Historically speaking

Village of Palmer once known as Cascade

PALMER — The village of Palmer was built almost in the middle of an old Indian trail that followed the Escanaba River and led to Lake Michigan, and without a doubt went off to the east end of Teal Lake in Negaunee which was a favorite camping ground for the Indians.

As the crow flies, Palmer is 17 miles from Marquette and five miles from Negaunee. The village of Palmer, was once known as Cascade. It derived its name from the nearby stream with beautiful cascades running through a gorge.

In 1873, when the post office was established, a name change was necessary to avoid confusion with another Cascade in Kent County, Michigan. The name was changed to Palmer after a Pennsylvania merchant, Waterman Palmer.

One reference, points out that Palmer, after hearing of the minerals to be found in the Upper Peninsula, purchased 160 acres of land in 1848 from the government as soon as it was placed on the market as a mining venture. A later account states that he had holdings of close to 3,000 acres.

Waterman Palmer never resided in Palmer, and to anyone’s knowledge he never visited the area that bore his name. Other names that were familiar in Palmer were the Kirkpatricks.

Joseph Kirkpatrick came to Palmer in 1873 to manage the affairs of Pittsburgh and Lake Superior Mining.The iron mines became prosperous as did a logging operation on company land that was organized by Kirkpatrick.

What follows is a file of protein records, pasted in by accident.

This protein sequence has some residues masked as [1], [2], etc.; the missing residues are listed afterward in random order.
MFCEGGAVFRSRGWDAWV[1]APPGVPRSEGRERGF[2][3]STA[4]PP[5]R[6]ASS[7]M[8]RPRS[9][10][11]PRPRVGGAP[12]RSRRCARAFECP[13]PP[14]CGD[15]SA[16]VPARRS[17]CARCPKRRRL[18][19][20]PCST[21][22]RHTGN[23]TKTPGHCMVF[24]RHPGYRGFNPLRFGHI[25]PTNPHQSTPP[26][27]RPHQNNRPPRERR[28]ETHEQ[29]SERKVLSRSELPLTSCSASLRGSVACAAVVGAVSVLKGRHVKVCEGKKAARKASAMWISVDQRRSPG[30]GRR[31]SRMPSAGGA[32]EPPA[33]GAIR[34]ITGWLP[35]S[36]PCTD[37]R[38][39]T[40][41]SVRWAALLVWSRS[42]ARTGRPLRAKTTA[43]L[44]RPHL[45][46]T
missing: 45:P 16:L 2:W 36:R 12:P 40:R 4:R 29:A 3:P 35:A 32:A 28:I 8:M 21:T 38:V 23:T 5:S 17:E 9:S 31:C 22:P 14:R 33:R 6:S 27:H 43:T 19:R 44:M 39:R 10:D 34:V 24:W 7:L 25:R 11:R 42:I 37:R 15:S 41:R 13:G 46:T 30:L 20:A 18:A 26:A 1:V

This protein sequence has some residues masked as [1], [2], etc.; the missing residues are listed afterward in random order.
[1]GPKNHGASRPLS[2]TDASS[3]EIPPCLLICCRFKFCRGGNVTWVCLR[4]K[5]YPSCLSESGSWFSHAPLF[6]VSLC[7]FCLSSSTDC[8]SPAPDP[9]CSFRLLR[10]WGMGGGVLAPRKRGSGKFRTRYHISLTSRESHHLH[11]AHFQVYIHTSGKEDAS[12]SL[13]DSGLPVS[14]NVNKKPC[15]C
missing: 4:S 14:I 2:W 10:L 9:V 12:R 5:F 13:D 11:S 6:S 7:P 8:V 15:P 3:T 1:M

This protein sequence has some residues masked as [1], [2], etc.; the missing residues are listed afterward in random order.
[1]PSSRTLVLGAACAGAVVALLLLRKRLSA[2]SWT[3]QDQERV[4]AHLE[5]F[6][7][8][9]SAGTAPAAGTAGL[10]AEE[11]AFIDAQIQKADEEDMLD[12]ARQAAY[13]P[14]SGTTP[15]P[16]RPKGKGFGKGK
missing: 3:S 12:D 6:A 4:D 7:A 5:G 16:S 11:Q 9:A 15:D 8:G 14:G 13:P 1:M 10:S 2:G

He was the owner of the Volunteer Mine. He also ran a general store in Palmer. The Kirkpatrick house, known as the “brick house,” was built by the Pittsburgh and Lake Superior Co for a cost of $25,000.

The Kirkpatricks were known to have elegant parties. After it was vacated, actually abandoned, the local youngsters called it the haunted house. It was demolished in 1929. Joseph Kirkpatrick’s legacy included the Kirkpatrick name on a public school and an avenue named after him.

A member of the Kirkpatrick family had a home in Negaunee, which is still used as a residence on Main Street. T.J.Nicolas, another name remembered. Nicolas was the superintendent of the Isabella Mine, Richmond Township Supervisor, and Marquette County Board of Supervisors.

He was the author of a poetry book, “Cornwall and the Cousin Jack.” Harry Davidson, came to Palmer from Champion Michigan. He operated Davidson’s Department Store and the Palmer Post Office.

Upper Palmer was created on land owned by Davidson. In 1957, Dr. George Knutson from Negaunee purchased the Davidson home on M-35 and with some additions it was converted into the Palmer Nursing Home. (now vacant) Bernard Davidson, son of Harry, received a law degree in 1936 from the University of Michigan.

Bernard practiced law in Negaunee from 1938- 1947. He was in partnership with F.A Bell of Ishpeming from 1947- 1963. He was named circuit judge in 1963. The Honorable Judge DAvidson lived in Marquette.

Dr. Richard Burke, was Richmond Township’s last resident physician. His offices were in the residence now known as Marigold. Dr. Burke served as a mine physician, a staff physician at Bell Hospital and at Dr. Robbins Hospital on Main Street in Negaunee.

In 1928, he opened the Twin City Hospital on Cyr Street in Negaunee, which was demolished due to mining.

Unlike Waterman Palmer, Kirkpatrick, Nicholas, Davidson, and Burke all resided in Palmer.


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